California Governor Gavin Newsom announced on Tuesday, March 12th that he will sign an executive order to suspend the state’s death penalty. This particular gubernatorial imposed moratorium will postpone the punishment of more than 700 convicted felons on death row, which is the largest death row population nationwide.
As a result of this executive order, the execution chamber at San Quentin State Prison in Marin County will immediately close and California’s lethal injection protocol will be withdrawn. However, Newsom’s executive order will not legally change any current criminal conviction or sentence, or lead to the official release of any prison inmates currently on death row.
This is not the first time the country’s largest state by population has dealt with this issue. In 2012 and 2016, a majority of California voters rejected ballot measures that would have abolished the death penalty by ballot initiative. However, in 2016, Proposition 66, which would expedite or fasten death penalty executions by shortening the appeals process in the legal system, passed. The state’s Supreme Court rejected portions of Prop 66, but allowed most of it intact.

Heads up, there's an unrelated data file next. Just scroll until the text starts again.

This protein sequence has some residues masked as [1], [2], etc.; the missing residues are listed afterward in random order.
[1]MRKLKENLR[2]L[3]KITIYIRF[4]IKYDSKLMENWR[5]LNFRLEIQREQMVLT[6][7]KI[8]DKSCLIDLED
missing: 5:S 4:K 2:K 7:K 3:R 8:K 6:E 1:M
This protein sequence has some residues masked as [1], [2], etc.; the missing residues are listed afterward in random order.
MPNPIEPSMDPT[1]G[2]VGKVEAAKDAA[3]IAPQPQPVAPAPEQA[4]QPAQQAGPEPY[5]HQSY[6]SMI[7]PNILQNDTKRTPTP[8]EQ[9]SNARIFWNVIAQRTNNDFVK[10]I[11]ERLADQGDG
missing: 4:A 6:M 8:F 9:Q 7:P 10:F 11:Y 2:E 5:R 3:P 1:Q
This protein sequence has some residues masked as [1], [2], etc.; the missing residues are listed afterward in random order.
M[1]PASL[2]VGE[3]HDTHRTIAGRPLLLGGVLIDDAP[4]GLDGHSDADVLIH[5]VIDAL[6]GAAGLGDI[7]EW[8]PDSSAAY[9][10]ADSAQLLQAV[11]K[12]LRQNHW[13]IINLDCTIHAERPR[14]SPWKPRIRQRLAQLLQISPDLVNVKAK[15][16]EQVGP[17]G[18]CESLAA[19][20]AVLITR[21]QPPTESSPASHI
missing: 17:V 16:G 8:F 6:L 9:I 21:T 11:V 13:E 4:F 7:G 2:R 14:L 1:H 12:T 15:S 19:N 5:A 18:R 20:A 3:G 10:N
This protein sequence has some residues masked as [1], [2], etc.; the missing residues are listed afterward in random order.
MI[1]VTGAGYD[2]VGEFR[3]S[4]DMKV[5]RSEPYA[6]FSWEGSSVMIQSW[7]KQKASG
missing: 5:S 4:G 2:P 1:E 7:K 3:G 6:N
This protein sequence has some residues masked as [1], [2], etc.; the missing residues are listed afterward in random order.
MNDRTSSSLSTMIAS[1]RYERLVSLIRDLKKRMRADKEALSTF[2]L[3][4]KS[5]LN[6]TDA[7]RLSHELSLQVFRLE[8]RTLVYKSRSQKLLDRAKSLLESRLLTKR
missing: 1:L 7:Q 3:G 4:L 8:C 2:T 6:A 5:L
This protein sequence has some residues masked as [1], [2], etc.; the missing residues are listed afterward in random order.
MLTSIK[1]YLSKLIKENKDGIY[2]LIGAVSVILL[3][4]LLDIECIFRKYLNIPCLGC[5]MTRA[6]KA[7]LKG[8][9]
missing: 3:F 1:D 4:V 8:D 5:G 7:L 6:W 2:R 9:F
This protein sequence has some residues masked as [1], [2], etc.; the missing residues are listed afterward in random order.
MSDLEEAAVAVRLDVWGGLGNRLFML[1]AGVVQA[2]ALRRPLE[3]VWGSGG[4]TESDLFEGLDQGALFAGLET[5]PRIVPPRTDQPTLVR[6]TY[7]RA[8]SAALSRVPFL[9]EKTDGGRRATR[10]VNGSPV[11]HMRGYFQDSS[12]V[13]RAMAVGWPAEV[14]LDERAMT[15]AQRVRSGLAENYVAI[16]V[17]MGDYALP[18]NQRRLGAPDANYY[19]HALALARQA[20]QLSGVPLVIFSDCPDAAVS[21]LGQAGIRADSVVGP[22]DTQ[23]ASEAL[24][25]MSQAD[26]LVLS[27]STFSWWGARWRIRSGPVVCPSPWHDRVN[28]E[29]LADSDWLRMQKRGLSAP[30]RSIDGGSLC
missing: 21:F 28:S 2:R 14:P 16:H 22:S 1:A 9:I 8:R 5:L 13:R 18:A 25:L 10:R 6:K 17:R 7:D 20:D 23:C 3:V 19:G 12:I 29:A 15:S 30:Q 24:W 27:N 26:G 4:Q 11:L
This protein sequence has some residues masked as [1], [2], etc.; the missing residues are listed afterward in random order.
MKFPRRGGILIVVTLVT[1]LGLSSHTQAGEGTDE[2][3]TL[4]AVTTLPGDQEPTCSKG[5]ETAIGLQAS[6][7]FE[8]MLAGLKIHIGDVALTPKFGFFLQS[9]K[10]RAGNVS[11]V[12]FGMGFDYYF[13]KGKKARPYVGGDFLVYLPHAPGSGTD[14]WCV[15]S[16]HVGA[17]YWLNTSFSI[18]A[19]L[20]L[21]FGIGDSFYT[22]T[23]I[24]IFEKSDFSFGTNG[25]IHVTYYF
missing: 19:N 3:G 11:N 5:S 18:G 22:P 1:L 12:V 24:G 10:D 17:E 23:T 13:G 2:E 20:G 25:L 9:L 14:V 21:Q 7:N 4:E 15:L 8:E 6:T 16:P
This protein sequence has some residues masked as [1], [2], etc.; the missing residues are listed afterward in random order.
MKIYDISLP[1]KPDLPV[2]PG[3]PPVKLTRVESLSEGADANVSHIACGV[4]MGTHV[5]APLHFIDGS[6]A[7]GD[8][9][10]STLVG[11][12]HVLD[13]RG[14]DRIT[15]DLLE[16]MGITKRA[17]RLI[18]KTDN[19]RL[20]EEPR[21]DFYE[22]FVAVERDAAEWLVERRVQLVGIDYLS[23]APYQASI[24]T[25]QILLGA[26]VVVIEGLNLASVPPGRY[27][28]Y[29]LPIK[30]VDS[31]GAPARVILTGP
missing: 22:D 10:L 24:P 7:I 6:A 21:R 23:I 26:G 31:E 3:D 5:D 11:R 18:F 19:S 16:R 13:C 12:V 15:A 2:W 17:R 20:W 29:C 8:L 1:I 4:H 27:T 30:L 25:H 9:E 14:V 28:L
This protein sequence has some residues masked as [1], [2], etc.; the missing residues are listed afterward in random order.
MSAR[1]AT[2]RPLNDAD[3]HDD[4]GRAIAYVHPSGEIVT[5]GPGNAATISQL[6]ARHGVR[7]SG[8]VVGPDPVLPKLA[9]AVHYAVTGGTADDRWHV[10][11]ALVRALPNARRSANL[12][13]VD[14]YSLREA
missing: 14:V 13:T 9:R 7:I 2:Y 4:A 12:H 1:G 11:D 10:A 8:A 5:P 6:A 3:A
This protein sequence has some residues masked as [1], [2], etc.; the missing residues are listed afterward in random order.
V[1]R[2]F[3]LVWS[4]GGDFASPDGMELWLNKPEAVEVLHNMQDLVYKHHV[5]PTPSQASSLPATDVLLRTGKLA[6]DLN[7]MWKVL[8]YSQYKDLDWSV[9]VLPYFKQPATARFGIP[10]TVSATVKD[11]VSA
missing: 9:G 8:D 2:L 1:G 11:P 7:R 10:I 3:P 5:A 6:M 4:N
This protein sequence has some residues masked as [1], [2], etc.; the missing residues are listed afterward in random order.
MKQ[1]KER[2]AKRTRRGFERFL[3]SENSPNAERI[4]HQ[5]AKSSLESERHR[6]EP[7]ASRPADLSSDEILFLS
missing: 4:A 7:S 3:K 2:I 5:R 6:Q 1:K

Twenty states, Washington, D.C., and the Caribbean Territory of Puerto Rico have either abolished capital punishment or never had capital punishment. California has joined three other states such as Pennsylvania, Oregon, and Colorado that have suspended capital punishment through executive order. Thirty states, several territories, the U.S. federal government, and the U.S. military continue to use the death penalty.
More than 50 countries globally have either kept the death penalty or used capital punishment such as China, India, Japan, Taiwan, Singapore, Saudi Arabia, Iran, Belarus, and North Korea. One hundred and forty-two countries worldwide have abolished the death penalty in law and or practice including the majority of continental Europe, Canada, Australia, New Zealand, Brazil, Mexico, South Korea, Russia, and South Africa.
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